Sunday, July 15, 2012

Down Pit

Looks like when I upload pics to the blogger they are uploaded backwards. So perhaps a more stream of consciousness post than usual. Possibly the shape of things to come...

Arrived at the National Coal Mining Museum. With Garth's Extension Group on first field trip. Here is a bit of a reminder of that Great Yorkshire Film Brassed Off as Grimethorpe Colliery band were in it as the band as it were.

Here I am with a banner.

I recall seeing some news footage in the last days of the NCB after the final defeat. Raising the flag of the National Coal Board when the pits were nationalised. Like this one.

The Mines rescue van. Just shows how dangerous coal mining can be.

The most famous of Bevin boys was perhaps Jimmy Saville.

who this?

Then the pits closed.

Alas coal mining was not the only dangerous and hazardous industry. But it was one of the most dangerous and hazardous.

History of the rescue van

Evidently rats went down the mines too. The fuckers!

hence it was wise to put your butties in a metal can. Our guide when we went below ground told us that on his first day down pit, the rats had his sandwiches quick as a flash so he went hungry.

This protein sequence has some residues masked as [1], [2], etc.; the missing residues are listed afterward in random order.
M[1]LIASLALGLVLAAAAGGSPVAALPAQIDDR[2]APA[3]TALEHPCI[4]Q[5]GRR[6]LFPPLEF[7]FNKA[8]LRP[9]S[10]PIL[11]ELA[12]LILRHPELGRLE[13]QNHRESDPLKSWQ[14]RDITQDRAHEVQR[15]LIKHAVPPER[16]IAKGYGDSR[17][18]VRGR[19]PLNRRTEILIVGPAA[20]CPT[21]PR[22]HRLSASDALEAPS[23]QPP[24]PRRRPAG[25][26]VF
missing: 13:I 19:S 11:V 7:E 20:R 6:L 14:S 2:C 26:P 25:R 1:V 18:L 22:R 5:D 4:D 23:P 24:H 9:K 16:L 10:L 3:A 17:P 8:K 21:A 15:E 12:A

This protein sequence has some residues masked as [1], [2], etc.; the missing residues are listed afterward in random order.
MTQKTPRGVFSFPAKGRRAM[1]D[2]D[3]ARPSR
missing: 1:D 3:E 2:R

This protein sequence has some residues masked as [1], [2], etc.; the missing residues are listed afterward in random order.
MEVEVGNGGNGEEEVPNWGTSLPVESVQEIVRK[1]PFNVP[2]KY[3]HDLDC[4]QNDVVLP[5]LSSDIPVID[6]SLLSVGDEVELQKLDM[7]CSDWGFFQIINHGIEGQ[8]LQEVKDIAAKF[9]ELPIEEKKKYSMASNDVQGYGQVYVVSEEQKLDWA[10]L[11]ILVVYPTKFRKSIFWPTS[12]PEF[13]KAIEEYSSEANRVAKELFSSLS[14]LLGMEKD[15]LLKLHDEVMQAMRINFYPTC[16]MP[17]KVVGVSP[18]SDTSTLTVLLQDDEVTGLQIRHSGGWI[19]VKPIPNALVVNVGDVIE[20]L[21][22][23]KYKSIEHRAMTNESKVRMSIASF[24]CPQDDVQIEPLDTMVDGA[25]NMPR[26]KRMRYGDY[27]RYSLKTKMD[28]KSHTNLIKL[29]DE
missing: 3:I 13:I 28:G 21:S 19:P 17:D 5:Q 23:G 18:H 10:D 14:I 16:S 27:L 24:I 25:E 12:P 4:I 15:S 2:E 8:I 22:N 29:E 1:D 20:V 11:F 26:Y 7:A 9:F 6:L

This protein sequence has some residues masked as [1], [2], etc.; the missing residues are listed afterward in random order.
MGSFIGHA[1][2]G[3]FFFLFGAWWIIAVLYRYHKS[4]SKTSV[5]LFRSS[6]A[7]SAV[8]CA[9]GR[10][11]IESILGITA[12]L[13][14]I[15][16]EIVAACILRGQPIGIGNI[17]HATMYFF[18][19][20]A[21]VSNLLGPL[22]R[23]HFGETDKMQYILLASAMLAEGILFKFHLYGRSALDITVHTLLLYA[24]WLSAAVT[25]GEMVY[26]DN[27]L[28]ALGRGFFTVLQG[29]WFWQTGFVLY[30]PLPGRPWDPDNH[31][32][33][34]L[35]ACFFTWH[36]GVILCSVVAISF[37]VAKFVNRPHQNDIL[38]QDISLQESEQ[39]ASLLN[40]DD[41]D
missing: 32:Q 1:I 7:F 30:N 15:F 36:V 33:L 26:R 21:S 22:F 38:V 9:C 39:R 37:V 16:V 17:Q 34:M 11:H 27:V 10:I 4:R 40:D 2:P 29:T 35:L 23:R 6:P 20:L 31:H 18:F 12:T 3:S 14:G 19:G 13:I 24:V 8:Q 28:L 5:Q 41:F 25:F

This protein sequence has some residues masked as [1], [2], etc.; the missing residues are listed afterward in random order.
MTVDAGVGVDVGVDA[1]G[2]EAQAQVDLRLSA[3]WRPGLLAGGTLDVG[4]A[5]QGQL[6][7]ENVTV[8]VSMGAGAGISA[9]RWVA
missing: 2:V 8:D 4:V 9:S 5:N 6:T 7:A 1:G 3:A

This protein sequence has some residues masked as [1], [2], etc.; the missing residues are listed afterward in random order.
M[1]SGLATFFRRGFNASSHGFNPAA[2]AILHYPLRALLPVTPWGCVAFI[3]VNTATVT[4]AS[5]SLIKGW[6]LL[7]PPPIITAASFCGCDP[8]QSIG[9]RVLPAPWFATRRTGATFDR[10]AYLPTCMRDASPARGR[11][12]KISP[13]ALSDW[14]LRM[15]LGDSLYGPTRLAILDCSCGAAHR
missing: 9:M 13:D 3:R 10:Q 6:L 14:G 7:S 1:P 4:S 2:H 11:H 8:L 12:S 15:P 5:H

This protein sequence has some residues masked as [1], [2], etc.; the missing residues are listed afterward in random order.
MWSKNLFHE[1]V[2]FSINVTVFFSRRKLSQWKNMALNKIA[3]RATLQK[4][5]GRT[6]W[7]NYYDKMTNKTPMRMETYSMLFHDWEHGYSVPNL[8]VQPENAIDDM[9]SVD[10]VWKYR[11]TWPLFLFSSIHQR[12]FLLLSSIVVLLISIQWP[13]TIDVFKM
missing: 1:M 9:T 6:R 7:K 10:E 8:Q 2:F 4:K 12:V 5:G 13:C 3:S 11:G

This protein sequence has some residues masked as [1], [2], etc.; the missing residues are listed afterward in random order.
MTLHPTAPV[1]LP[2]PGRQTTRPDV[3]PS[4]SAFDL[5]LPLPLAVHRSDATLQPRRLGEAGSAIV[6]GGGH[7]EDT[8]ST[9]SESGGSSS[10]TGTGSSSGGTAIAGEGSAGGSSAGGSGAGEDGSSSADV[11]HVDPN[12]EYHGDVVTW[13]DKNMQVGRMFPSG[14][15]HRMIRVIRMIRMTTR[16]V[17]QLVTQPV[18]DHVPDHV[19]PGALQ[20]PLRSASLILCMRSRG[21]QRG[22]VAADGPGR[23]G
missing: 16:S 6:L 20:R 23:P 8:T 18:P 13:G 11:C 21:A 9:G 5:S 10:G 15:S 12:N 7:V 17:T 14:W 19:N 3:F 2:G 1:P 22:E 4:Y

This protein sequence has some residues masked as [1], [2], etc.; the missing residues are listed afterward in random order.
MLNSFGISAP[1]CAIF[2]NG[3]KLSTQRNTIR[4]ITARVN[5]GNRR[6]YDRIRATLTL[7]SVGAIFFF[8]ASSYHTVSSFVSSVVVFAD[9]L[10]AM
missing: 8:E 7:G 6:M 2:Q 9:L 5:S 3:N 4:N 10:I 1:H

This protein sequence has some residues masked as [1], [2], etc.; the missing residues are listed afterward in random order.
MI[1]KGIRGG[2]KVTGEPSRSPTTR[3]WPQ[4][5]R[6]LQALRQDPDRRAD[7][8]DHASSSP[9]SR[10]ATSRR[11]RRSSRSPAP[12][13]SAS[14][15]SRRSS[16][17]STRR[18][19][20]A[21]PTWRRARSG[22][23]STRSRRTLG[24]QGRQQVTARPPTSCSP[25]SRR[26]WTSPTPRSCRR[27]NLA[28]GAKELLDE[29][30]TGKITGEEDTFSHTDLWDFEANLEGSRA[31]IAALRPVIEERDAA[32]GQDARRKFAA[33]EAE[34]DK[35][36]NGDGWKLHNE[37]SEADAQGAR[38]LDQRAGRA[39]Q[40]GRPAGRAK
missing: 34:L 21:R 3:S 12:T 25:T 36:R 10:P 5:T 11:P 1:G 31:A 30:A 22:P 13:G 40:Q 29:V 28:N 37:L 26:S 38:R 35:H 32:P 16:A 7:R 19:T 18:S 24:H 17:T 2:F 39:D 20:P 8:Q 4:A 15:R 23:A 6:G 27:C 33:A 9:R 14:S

We went below ground where there were exhibitions but all electronic equipment was 'contraband' and hence not permitted below ground, so we had to surrender our mobies as well as in my case my camera for safe keeping.

Here is a group photo of Garth's Extension Group.

Just a thought.....

With the coming of the Industrial Revolution coal mining became a vast industry. England ran out of trees to make charcoal and laws were passed to prevent the felling of the remaining forests, because oak was needed for the Royal Navy, which would be handy for a bid for Global Domination. So Abraham Darby I started smelting iron with coke (cooked coal, yes the industrial revolution was coke fueled......) up in Coalbrookdale. And the rest is history.

Generally with the coming of the industrial revolution family units initially continued to work together even in hazardous and dirty trades like coal mining. So women and kidz went down the pit. It seems that men would do hewing of the coal, women transport it and children operate traps.

Here is some winding gear I think.

The National Coal Mining Museum was previously of course a Coal Mine.

When deep mining started limited lighting would be provided by naked candle light, very hazardous.

And when legislation removed women from the mines traction was provided initially by horses, hence pit ponys.

Perhaps I thought I had a bit more to say in this post, perhaps more for the next one.

I recall Ewan McGregor saying of miners that they have an incredible sense of community, working in very tight spaces.

But more perhaps I recall Michelle Shocked singing 'The L&N Don't Stop Here Anymore'

Beginning to appreciate the Jean Ritchie Original. Never thought I'd live to love the coal dust.

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